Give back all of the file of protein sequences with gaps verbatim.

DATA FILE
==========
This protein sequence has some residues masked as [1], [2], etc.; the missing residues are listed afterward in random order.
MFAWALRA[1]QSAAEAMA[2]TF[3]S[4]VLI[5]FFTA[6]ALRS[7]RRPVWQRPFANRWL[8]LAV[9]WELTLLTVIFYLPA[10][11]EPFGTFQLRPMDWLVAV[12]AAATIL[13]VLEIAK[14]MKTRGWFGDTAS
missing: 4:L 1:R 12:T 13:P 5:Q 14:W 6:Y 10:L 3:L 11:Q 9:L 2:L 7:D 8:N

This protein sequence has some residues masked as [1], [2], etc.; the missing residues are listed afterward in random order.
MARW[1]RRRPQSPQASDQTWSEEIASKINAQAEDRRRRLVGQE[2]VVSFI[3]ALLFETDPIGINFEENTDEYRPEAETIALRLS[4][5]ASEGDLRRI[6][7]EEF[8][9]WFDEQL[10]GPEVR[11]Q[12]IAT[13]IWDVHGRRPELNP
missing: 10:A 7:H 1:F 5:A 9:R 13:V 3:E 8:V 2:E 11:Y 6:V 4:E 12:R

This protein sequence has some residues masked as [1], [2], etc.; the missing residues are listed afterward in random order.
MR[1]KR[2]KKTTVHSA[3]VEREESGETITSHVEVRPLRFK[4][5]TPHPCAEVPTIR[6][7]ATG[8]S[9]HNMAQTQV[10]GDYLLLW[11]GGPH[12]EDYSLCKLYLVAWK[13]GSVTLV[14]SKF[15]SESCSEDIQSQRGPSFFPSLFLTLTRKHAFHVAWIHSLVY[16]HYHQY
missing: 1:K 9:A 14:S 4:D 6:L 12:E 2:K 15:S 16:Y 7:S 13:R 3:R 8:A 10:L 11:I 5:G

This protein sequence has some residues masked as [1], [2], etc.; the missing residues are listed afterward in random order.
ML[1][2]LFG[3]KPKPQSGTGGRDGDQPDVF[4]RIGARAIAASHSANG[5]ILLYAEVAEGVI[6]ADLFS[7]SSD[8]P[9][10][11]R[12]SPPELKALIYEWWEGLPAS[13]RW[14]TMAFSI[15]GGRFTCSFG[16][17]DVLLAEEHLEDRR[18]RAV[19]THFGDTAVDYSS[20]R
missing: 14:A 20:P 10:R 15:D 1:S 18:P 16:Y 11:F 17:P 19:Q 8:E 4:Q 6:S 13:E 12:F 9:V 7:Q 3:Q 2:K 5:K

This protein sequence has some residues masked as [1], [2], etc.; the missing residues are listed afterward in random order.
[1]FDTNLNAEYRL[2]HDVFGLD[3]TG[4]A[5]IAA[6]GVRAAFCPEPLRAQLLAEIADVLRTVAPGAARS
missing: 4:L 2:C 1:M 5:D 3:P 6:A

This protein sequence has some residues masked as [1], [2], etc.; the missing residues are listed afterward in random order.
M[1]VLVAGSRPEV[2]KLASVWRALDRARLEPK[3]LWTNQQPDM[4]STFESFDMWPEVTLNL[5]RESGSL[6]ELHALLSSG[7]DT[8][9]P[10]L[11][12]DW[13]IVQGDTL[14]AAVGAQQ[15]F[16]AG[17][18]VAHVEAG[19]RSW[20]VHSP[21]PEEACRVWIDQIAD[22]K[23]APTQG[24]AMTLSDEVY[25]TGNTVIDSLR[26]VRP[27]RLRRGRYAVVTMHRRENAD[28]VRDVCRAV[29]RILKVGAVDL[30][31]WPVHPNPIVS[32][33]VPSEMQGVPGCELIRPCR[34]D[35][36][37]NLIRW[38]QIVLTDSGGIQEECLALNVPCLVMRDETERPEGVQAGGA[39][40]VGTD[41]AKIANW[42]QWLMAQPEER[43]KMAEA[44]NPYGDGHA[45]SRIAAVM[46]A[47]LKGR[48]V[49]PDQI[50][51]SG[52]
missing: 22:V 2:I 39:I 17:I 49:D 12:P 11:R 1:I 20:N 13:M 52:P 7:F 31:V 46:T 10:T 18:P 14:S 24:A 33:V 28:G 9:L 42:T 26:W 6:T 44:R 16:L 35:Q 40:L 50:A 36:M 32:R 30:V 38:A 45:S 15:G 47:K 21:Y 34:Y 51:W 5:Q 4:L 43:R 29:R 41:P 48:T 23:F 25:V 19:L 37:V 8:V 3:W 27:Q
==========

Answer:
This protein sequence has some residues masked as [1], [2], etc.; the missing residues are listed afterward in random order.
MFAWALRA[1]QSAAEAMA[2]TF[3]S[4]VLI[5]FFTA[6]ALRS[7]RRPVWQRPFANRWL[8]LAV[9]WELTLLTVIFYLPA[10][11]EPFGTFQLRPMDWLVAV[12]AAATIL[13]VLEIAK[14]MKTRGWFGDTAS
missing: 4:L 1:R 12:T 13:P 5:Q 14:W 6:Y 10:L 3:L 11:Q 9:L 2:L 7:D 8:N

This protein sequence has some residues masked as [1], [2], etc.; the missing residues are listed afterward in random order.
MARW[1]RRRPQSPQASDQTWSEEIASKINAQAEDRRRRLVGQE[2]VVSFI[3]ALLFETDPIGINFEENTDEYRPEAETIALRLS[4][5]ASEGDLRRI[6][7]EEF[8][9]WFDEQL[10]GPEVR[11]Q[12]IAT[13]IWDVHGRRPELNP
missing: 10:A 7:H 1:F 5:A 9:R 13:V 3:E 8:V 2:E 11:Y 6:V 4:E 12:R

This protein sequence has some residues masked as [1], [2], etc.; the missing residues are listed afterward in random order.
MR[1]KR[2]KKTTVHSA[3]VEREESGETITSHVEVRPLRFK[4][5]TPHPCAEVPTIR[6][7]ATG[8]S[9]HNMAQTQV[10]GDYLLLW[11]GGPH[12]EDYSLCKLYLVAWK[13]GSVTLV[14]SKF[15]SESCSEDIQSQRGPSFFPSLFLTLTRKHAFHVAWIHSLVY[16]HYHQY
missing: 1:K 9:A 14:S 4:D 6:L 12:E 2:K 15:S 16:Y 7:S 13:R 3:R 8:A 10:L 11:I 5:G

This protein sequence has some residues masked as [1], [2], etc.; the missing residues are listed afterward in random order.
ML[1][2]LFG[3]KPKPQSGTGGRDGDQPDVF[4]RIGARAIAASHSANG[5]ILLYAEVAEGVI[6]ADLFS[7]SSD[8]P[9][10][11]R[12]SPPELKALIYEWWEGLPAS[13]RW[14]TMAFSI[15]GGRFTCSFG[16][17]DVLLAEEHLEDRR[18]RAV[19]THFGDTAVDYSS[20]R
missing: 14:A 20:P 10:R 15:D 1:S 18:P 16:Y 11:F 17:P 19:Q 8:E 4:Q 6:S 13:E 12:F 9:V 7:Q 3:Q 2:K 5:K

This protein sequence has some residues masked as [1], [2], etc.; the missing residues are listed afterward in random order.
[1]FDTNLNAEYRL[2]HDVFGLD[3]TG[4]A[5]IAA[6]GVRAAFCPEPLRAQLLAEIADVLRTVAPGAARS
missing: 4:L 2:C 1:M 5:D 3:P 6:A

This protein sequence has some residues masked as [1], [2], etc.; the missing residues are listed afterward in random order.
M[1]VLVAGSRPEV[2]KLASVWRALDRARLEPK[3]LWTNQQPDM[4]STFESFDMWPEVTLNL[5]RESGSL[6]ELHALLSSG[7]DT[8][9]P[10]L[11][12]DW[13]IVQGDTL[14]AAVGAQQ[15]F[16]AG[17][18]VAHVEAG[19]RSW[20]VHSP[21]PEEACRVWIDQIAD[22]K[23]APTQG[24]AMTLSDEVY[25]TGNTVIDSLR[26]VRP[27]RLRRGRYAVVTMHRRENAD[28]VRDVCRAV[29]RILKVGAVDL[30][31]WPVHPNPIVS[32][33]VPSEMQGVPGCELIRPCR[34]D[35][36][37]NLIRW[38]QIVLTDSGGIQEECLALNVPCLVMRDETERPEGVQAGGA[39][40]VGTD[41]AKIANW[42]QWLMAQPEER[43]KMAEA[44]NPYGDGHA[45]SRIAAVM[46]A[47]LKGR[48]V[49]PDQI[50][51]SG[52]
missing: 22:V 2:I 39:I 17:I 49:D 12:P 11:R 1:I 20:N 13:M 52:P 7:F 31:V 46:T 10:T 18:P 14:S 24:A 33:V 28:G 9:L 42:T 26:W 6:T 44:R 16:L 35:Q 40:L 50:A 36:M 32:R 30:V 38:A 45:S 15:G 47:K 21:Y 34:Y 51:W 5:Q 4:L 43:R 29:R 41:P 48:T 23:F 25:V 19:L 37:V 8:V 3:W 27:Q